If you’re like millions of Americans, you make New Year’s resolutions every year, but you get off track before the year ends.
I’ll be honest. I lose my way much earlier, as soon as the end of January and I’m not proud of that. So why is it hard to stick to New Year’s resolutions?
I posed that question to a guest I interviewed recently on WTHR. I host a Noon News segment, Monday through Friday, called Focus, and I invited Carol Juergensen-Sheets, a personal life coach, to tackle that timely topic. I made excuses right out of the box. “Come on, Carol. It’s hard to keep resolutions with such busy, stressful lives when many of us are juggling jobs, raising kids, and never finding down time.”
Carol agreed, but she didn’t let me off that easily. She said the real reason many of us don’t keep our resolutions is because we don’t design a plan to succeed and we don’t set realistic expectations. Carol shared three steps to success.
First, she says, break down our New Year’s resolutions into “chunkable” goals. (Geez. Did she have to say “chunkable”? That hits close to home for me and others who resolve to lose weight each New Year but, admittedly, it’s appropriate.) “You need to have goals that you can look at and believe you can accomplish within a day or a week, not three months down the road,” Carol said.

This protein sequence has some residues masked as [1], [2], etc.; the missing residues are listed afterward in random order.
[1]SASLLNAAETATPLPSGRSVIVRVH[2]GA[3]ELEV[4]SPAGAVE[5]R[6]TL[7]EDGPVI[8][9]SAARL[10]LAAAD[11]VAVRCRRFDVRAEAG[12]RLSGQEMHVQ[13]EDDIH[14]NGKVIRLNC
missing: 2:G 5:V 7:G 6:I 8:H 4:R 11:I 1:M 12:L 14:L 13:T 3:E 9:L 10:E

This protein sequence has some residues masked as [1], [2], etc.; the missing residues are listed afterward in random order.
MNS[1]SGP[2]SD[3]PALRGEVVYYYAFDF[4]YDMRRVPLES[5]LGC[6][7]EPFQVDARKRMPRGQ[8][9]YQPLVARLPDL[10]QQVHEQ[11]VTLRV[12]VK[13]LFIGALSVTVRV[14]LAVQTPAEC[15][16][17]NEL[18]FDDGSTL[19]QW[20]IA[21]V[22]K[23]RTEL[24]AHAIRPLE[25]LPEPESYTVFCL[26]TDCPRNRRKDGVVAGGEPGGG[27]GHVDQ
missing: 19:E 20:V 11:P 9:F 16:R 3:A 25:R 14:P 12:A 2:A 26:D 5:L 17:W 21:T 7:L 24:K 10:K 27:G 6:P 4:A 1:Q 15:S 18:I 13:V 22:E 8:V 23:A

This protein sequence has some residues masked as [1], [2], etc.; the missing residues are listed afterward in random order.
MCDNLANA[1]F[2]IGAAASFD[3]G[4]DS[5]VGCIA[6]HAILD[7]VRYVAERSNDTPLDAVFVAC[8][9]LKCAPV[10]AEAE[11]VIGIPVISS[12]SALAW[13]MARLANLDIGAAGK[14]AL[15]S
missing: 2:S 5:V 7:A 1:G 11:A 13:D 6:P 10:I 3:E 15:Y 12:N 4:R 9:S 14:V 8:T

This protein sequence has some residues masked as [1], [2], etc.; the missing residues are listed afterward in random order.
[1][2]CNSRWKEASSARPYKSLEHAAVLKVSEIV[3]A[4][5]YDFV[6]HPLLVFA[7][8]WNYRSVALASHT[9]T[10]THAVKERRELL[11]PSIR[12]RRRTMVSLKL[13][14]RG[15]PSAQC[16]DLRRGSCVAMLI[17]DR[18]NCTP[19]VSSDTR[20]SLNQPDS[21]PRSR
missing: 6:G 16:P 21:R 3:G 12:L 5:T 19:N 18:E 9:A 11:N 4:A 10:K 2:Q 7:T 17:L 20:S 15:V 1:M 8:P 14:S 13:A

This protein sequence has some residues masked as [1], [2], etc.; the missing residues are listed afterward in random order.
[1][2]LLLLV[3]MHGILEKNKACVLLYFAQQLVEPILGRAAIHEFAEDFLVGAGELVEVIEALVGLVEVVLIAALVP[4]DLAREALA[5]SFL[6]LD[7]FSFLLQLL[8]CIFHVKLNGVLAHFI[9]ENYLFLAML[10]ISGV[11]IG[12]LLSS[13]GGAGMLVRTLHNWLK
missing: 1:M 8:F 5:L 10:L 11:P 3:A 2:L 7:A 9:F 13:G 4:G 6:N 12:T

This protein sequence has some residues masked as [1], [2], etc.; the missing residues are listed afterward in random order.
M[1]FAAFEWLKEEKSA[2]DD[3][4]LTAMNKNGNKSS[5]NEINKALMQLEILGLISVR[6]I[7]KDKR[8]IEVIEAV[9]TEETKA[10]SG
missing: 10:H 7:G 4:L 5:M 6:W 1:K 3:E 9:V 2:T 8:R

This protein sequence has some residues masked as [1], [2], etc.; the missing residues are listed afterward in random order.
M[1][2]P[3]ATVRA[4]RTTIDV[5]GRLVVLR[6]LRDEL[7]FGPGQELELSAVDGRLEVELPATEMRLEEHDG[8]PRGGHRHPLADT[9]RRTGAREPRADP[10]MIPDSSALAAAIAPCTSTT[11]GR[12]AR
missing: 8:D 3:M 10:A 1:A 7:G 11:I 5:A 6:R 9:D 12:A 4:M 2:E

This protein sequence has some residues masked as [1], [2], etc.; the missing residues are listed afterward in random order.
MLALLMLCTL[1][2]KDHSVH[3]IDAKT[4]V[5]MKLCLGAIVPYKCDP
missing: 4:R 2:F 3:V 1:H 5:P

“Instead of saying, ‘I’m going to lose 20 pounds,’ you say, ‘I’m going to lose half a pound this week.’ Then, you experience success.”
She’s making sense. We’re less likely to be discouraged when we don’t set goals that overwhelm us. Again, set realistic expectations.
Carol’s second tip? Keep goals measurable. She continued, “Always document whatever you’re going to work on because, when you write it down, you’re more likely to make it happen. So get a journal or a diary and write down, every day, what you did that was successful.” I hesitated. Isn’t that just more work? What if you’re not that organized, I asked. “Well, you’re more likely not to succeed, if you don’t learn this one behavior. Write it down,” Carol emphasized.
I guess that means no excuses.
Her third tip? Reward yourself with positive reinforcements. Carol spells it out. “Tell people when you’ve lost a half pound or, go ahead and buy yourself something special, or look in the mirror and say, “I really did a good job this week. I lost three quarters of a pound!”
But what if we aren’t satisfied with small steps such as losing three quarters of a pound? “That’s three butter sticks off of your body,” Carol exclaimed. “Are you kidding me? That’s huge!” Thanks Carol.
Good food for thought (no pun intended). We have to celebrate the small successes, no matter what our goals, because that helps us stay on track to bigger success.
Since I’ve stumbled off track so often, I’m willing to try. How about you?
You can email comments to Angela Cain at firstname.lastname@example.org.